I also tweaked the Droppable options themselves. I removed Barricade (which causes a Crash) because it was a bit boring, and why would you ever choose Oil (Spin Out) over it? I also changed almost every Droppable to do at least 2 damage as well as their effect. And what I’m most excited about is I added a “Gateway” which is a semi-positive Droppable as it lets you instantly move to ANOTHER Gateway droppable anywhere on the table. Could be pretty cool with a semi-organized team or a semi-joke match where everyone uses Gateways. Oh and I reworded Springboard to 5″ back, and a new Speedboost to go 5″ forward.

Speaking of weapons I tweaked some of the others, namely the Tank Cannon damages you after firing instead of pushing you back. Because it turns out being pushed back when trying to line up a bunch of shots isn’t a bad thing, haha. I changed the Push/Pull weapons to ignore line of sight as well, and removed the Shadowblaster, and added an Enforcer (the only 2 damage Secondary weapon).

On the campaign front I’ve had some luck figuring out a series of systems I like for it. Just need to firm everything up and then eventually I’ll put some “Open Road” rules up here.

Anyway should have White Line Fever all wrapped up before Christmas. In fact I’m going to play it tonight, woot!

Computer game – cars with guns in a battle royale

I by no means think this game looks high quality or well done or adding much beyond a cash grab at the battle royale craze, and the Steam reviews seem to support it. Certainly doesn’t have the exciting open world aspect of the venerable (and now shutdown) Auto Assault. Or the gritty, hard hitting weapons of Gas Guzzlers Extreme. Or even the tactical elements (at the trade off of janky graphics) of Darkwind.

But hey, it’s still nice to see a game highlighting cars with guns, so here’s the silly named Not My Car – Battle Royale

Party of Light – new release with action idea list and art!

Well I booked an upcoming session of Party of Light with my nieces who I made the game for, and as tends to happen an imminent game spurs me into creative, productive mode. So I updated Party of Light slightly to v2.5. So still a similar level of complexity and the same basic idea to the rules. I tweaked a few wordings and expanded an example section in the core rules. The biggest addition has been the “Action Ideas” document, that gives a list of actions/effects that could be done on your turn. These can be combined and expanded on as desired by the players. I also put together a very simple Monster Sheet that helps me (the Villain!) organize my baddies. Oh, and of course, an amazing title page and new interior art! Finally found a larger size image of what I used before for the title page, which you can see here: new title page.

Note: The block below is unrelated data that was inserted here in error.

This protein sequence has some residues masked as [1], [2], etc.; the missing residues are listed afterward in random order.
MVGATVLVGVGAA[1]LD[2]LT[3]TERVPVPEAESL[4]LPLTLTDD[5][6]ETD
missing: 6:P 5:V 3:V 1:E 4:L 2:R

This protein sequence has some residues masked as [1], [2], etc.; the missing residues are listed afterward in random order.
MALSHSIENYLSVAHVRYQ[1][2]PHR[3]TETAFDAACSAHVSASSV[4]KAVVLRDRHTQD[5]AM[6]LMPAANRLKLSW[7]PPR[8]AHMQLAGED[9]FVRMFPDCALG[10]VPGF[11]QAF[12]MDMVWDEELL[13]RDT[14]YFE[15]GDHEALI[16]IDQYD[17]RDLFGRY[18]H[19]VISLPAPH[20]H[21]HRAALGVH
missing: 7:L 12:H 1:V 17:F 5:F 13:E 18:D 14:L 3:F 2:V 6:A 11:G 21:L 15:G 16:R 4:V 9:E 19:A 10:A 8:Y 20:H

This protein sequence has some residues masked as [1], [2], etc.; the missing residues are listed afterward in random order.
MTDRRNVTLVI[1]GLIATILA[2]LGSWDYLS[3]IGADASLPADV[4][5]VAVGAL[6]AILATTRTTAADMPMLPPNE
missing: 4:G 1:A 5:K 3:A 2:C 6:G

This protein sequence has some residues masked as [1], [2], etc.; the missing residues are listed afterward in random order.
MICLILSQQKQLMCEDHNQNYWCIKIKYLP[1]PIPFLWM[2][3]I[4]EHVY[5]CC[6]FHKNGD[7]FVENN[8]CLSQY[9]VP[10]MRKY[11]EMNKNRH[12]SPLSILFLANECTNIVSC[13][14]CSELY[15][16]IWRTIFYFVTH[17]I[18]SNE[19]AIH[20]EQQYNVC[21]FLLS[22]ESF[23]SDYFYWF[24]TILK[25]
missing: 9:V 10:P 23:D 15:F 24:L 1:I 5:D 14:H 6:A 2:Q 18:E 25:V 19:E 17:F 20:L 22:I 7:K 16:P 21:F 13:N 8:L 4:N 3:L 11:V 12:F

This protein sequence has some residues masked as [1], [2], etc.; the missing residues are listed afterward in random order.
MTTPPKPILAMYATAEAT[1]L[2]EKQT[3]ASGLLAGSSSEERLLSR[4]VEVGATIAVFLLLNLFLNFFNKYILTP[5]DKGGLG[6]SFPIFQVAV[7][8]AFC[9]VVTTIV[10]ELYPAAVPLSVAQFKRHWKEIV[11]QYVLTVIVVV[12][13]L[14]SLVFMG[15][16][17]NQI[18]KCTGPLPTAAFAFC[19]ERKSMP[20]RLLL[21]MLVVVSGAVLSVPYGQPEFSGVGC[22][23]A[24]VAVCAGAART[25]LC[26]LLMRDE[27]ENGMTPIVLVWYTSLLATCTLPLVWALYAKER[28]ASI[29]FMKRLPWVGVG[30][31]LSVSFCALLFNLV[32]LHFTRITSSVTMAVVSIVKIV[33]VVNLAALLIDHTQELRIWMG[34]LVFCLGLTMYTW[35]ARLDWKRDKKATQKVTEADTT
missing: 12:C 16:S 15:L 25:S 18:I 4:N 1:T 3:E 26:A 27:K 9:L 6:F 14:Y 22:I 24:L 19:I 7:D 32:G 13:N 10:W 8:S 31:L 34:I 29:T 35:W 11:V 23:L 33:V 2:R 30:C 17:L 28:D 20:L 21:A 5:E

So here ya go, ya salty sea dog: Party of Light v2.5 PDF

Now as you know from my much loved Fickle RPG I’m not much for giving the players lists because the vast majority of their time they restrict themselves to the list only. But that’s a game for adults, and in Party of Light I think a bit more guidance would help the kids. It’s not like they are familiar with grid based combat effects from their vast lifetime of computer games and other RPGs or something.

So the action idea list helps that. As you might remember, Party of Light uses a scaling dice system where you are always looking to roll 5+, with Easy using D12, Normal D8, Hard D6. So 66% chance, 50% chance, 33% chance. Simple and smooth and introduces kids to other weirdly shaped dice. For deciding which dice to use you start with Normal which gives you 1 outcome/effect, such as damaging the target. If your action is with your Best statistic (so swinging a sword with Might, or casting a spell with Magic, or taunting a monster with Mind) then it becomes 1 “step” easier. For each additional outcome/effect you move 1 step harder. So you could damage the target, heal yourself, and push another enemy for +2 steps (so Easy -> Hard).

But previously thinking up those actual outcomes/effects was tough for the kids. This list will help that. The options can be combined as desired, so an Ice Storm could be Ranged (apply at any distance), Radius (hit target and hurt those around), Basic (as damage). Or a healing shield could be Basic (but +Stamina instead of damage) and Block (saving throw vs next damage).

Oh and the monster sheet is basically what you’d expect. One step above scrap paper, haha.

Anyway the main page has been updated with the rules or you can grab the PDF above.

Planning maps for Dragon Strike boards

I mentioned I regularly use my old Dragon Strike map boards when playing Party of Light. Mainly because I never really bought a ton of new well printed cardboard tiles (as tempting as the numerous D&D Dungeon Tiles packs and maps were). But anyway I found some old black and white planning maps for each of the 4 Dragon Strike maps, so that’s pretty neat. As a reminder here’s what the Dragon Strike field map looks like:

dragon-strike_map

And here are the planning maps. You could print them and draw in monster and trap locations like it’s 1993. On a barely related note, my local hobby shop has a pretty good quality copy of Advanced Heroquest in stock for $160. Although I already own one, and the minis aren’t nearly as good quality as modern offerings, I’m still somewhat tempted just to get more sweet, sweet dungeon tiles and rooms.

I wish they were larger size to even print as basic, playable maps, but alas this was the best I could find.